AI will now be an important facet of all of those discussions and decisions, but it is still just one part of an organization’s overall tech stack. It can absolutely be used to meet many organizations’ business goals, but it’s unlikely to be deployed in isolation. This is why the CAIO will often report to the CTO, rather than operate independently. They will work together to develop an AI strategy that fits with the overall technology strategy for the organization, then the CAIO will oversee any engineers working on AI projects. 

Of course, as the role of the CAIO officer is relatively new and a lot of the standards and expectations around it haven’t developed yet, the exact relationship between the CTO and CAIO will vary from company to company. 

Chief AI Officer roles and responsibilities

Hopefully you now have a rough idea of what the purpose of a CAIO is, but what are their more specific roles and responsibilities?

Akshay Sharma, CAIO at Lyric.ai, an AI healthcare payments company, sees the role starting with “formulating and leading the AI strategy,” and stretching all the way across “alignment of AI initiatives with business objectives, fostering AI innovation, managing AI talent, overseeing AI governance, ethics, and compliance, and integrating AI technologies into products and services to enhance efficiency and improve customer experience in the tech landscape.”.

At a big picture level, the CAIO is responsible for:

  • Strategic AI planning. The CAIO has to keep on top of new technological developments, as well as consider how AI can be best deployed to meet business goals.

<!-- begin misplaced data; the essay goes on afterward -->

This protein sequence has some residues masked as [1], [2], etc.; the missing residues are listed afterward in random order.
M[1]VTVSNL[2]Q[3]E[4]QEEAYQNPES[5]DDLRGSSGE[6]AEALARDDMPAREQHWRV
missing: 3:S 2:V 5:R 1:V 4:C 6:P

• AI development and quality control. The CAIO has to ensure that any AI tools that the organization develops or deploys are fit for purpose. This often means collaborating with the different engineering teams to successfully integrate any AI models or features. 
  • Internal AI implementation. Many organizations will only ever use AI to improve internal processes. The CAIO will be responsible for the safe rollout of these tools, set guardrails and policy, and educate teams on how best to use them. 
  • Legal and regulatory compliance. The CAIO is responsible for ensuring that any AI implementation is compliant with any legal or regulatory demands, particularly around the handling of sensitive customer data. 

Adam Lieberman, CAIO at financial services firm Finastra, tends to focus on the latter safety elements of the role, saying that a CAIO is “responsible for the architecture and infrastructure, and the legal and governance policies around data and artificial intelligence. [They also] educate the entire enterprise around AI, review use-cases, and bring about the delivery of production grade AI models.”

How to become a Chief AI Officer